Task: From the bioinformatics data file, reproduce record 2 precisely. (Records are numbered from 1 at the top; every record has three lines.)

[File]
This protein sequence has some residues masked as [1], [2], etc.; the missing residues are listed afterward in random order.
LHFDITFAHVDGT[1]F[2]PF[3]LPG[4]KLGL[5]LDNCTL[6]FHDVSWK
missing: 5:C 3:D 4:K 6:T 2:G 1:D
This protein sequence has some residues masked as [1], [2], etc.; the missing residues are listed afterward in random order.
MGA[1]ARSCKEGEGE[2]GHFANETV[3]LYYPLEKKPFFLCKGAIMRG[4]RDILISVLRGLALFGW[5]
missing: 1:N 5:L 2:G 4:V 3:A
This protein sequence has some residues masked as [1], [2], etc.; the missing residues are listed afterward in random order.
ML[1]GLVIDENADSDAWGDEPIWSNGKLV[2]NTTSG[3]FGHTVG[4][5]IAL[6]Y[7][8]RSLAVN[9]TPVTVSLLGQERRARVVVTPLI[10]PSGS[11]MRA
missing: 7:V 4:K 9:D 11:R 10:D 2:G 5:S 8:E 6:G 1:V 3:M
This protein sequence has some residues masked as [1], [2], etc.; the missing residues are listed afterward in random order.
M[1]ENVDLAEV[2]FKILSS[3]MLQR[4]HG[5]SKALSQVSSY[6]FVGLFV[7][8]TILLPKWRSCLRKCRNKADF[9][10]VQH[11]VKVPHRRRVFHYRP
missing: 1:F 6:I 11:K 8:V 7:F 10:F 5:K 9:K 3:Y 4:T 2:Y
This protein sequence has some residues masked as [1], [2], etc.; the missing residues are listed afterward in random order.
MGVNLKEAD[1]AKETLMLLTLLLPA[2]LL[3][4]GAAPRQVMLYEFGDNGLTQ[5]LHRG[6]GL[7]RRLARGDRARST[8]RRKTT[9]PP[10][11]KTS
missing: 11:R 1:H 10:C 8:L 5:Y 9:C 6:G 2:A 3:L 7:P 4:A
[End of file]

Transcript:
This protein sequence has some residues masked as [1], [2], etc.; the missing residues are listed afterward in random order.
MGA[1]ARSCKEGEGE[2]GHFANETV[3]LYYPLEKKPFFLCKGAIMRG[4]RDILISVLRGLALFGW[5]
missing: 1:N 5:L 2:G 4:V 3:A